The Relationship between Family Values and Ethnonationalism in Relation to East Africa (Sub-Saharan)

Cross-cultural research brings attention to an overarching number of psychological variables such as, amongst others, values, social axioms, cultural tightness/ looseness, cultural orientation and religion, in the report of differences among populations. These psychological variables are often regarded as universal, overlapping nations in different parts of the world. However, recent research observes that as much as human experiences are universal, increased attention needs to be paid to culturally embedded distinctions that emerge from people’s description and experiences in their personal context. This study explores the relationship between family values and ethnonationalism in relation to East Africa (sub-Saharan), with specific focus on Tanzania, Kenya and Ethiopia. Examination of the instruments was done through the use of SPSS (version 23). The results indicated that the sub-scales could not be combined to form a total scale score because both ethhnonationalism scale and family values scale had Cronbach’s Alpha reliability statistics less than (0.70) and Inter-Item Correlations mean statistics less than (0.20), thus the correlations between the instruments and comparisons between groups needed to be conducted at subscale level. Analysis yielded the following results; there was no correlation between ethnonationalism-theory and family values-hierarchy; there was a weak, positive correlation between ethnonationalism-theory and family-values-relationships; there was no correlation between ethnonationalism-multicultural civic nation and family values-hierarchy; and there was a weak, positive correlation between ethnonationalism-multicultural civic nation and family values-relationships. Recommendations for future research include increasing the number of items in, particularly, the ethnonationalism scale, as neither subscale, one consisting of two items and the other of four items, could be verified as reliable using Cronbach’s Alpha reliability statistic. Similarly, one can consider an equal proportion of participants from different groups, thus increasing the likelihood of finding comprehensive differences or further confirming the claim that no significant differences exist within a particular context. Lastly, replicating the use of the same instruments but ensuring a wider age range of participants might promote understand of why, for example, the patterns observed in family values-hierarchy differ so much from the other sub-scales and how this might differ for the elderly compared to the youthful population.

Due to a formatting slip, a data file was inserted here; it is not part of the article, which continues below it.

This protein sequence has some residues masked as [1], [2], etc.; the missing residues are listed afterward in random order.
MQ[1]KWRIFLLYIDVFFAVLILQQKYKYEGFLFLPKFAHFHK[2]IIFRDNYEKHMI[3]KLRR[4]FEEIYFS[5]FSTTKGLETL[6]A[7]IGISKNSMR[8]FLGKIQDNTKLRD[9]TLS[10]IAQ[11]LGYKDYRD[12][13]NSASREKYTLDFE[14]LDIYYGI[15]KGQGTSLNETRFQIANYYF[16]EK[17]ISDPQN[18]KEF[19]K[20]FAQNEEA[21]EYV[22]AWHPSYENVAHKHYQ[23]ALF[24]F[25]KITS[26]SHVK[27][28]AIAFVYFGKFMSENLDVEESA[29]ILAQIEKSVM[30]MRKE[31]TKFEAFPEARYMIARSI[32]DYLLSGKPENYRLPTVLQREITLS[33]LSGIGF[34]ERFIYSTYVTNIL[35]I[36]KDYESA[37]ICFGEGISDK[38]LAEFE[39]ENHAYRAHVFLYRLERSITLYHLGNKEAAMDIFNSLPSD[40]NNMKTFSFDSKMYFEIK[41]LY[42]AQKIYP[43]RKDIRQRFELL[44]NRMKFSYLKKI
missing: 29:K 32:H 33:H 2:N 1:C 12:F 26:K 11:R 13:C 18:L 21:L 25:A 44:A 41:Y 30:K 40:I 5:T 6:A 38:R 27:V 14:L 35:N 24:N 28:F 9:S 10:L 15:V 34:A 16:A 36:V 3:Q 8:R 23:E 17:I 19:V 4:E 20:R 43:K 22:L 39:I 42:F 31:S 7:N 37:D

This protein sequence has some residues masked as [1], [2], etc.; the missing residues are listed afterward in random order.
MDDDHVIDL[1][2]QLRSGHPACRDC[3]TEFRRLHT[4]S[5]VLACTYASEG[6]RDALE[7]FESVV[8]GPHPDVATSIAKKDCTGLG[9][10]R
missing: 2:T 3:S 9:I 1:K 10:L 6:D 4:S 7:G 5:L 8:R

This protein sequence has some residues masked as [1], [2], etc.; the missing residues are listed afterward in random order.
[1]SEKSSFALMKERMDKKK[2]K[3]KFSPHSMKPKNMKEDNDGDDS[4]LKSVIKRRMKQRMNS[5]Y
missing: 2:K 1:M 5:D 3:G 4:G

Janvier Rugira

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